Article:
NEW DELHI (Reuters) - Indian Prime Minister Narendra Modi will perform yoga at a public event next month, part of his international drive to increase participation in the ancient Indian discipline.
Modi will practice physical poses and breathing control at the event on the country’s main ceremonial avenue, in the capital New Delhi, on June 21, government and ruling party officials said.
The United Nations declared June 21 the first International Day of Yoga after adopting a measure proposed by the Modi government. Modi used his first speech at the U.N. General Assembly in September to call for such a day to be recognised.
Yoga lets people “discover the sense of oneness with yourself, the world and the nature”, Modi said at the time.
Modi is an enthusiastic practitioner of yoga. He says he performs Yoga exercises every day and credits them with giving him energy so he only needs a few hours sleep each night.
In November, Modi appointed India’s first minister to promote yoga and traditional medicines as he embarked on a mission to increase awareness about home-grown health treatments.
Modi also introduced a plan to allow government officials to practice yoga at work.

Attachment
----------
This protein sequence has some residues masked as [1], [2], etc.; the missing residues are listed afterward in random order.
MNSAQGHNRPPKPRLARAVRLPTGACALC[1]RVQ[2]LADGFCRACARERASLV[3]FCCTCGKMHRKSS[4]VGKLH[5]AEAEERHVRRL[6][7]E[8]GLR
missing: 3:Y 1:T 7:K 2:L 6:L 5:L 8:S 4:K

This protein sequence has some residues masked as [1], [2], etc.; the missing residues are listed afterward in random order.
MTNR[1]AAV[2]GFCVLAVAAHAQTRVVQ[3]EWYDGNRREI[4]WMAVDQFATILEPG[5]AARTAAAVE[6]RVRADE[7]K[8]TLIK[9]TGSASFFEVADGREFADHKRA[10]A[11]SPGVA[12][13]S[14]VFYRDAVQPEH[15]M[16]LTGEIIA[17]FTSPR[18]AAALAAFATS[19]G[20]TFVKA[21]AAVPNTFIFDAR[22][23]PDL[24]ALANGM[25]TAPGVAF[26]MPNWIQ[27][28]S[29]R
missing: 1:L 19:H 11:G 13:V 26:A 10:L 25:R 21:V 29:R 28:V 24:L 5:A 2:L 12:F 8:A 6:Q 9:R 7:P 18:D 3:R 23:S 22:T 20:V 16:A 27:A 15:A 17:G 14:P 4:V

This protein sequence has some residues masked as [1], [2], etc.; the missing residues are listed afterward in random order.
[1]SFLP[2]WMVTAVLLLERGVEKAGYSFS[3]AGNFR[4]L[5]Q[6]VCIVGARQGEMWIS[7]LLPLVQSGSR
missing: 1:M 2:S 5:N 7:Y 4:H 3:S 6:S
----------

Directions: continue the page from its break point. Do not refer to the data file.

Police are drawing up security plans to manage the crowd at the event, which will take place on an avenue running between the presidential palace and a memorial arch called India Gate, said an interior ministry official.
Other senior politicians including Home Minister Rajnath Singh may join Modi in practicing yoga, an official with Modi’s Bharitya Janata Party said.
Yoga is one of India most successful cultural exports. About 20 million people are estimated to regularly perform the exercises in the United States and they spend an annual $10 billion on classes and related products, a 2012 study by yogajournal.com found.
The former president of Modi’s party, Murli Manohar Joshi, sparked an uproar in February when he said yoga could help reduce the number of rapes in India, according to remarks reported by NDTV television channel.
Reporting By Andrew MacAskill and Rupam Jain Nair; Editing by Robert Birsel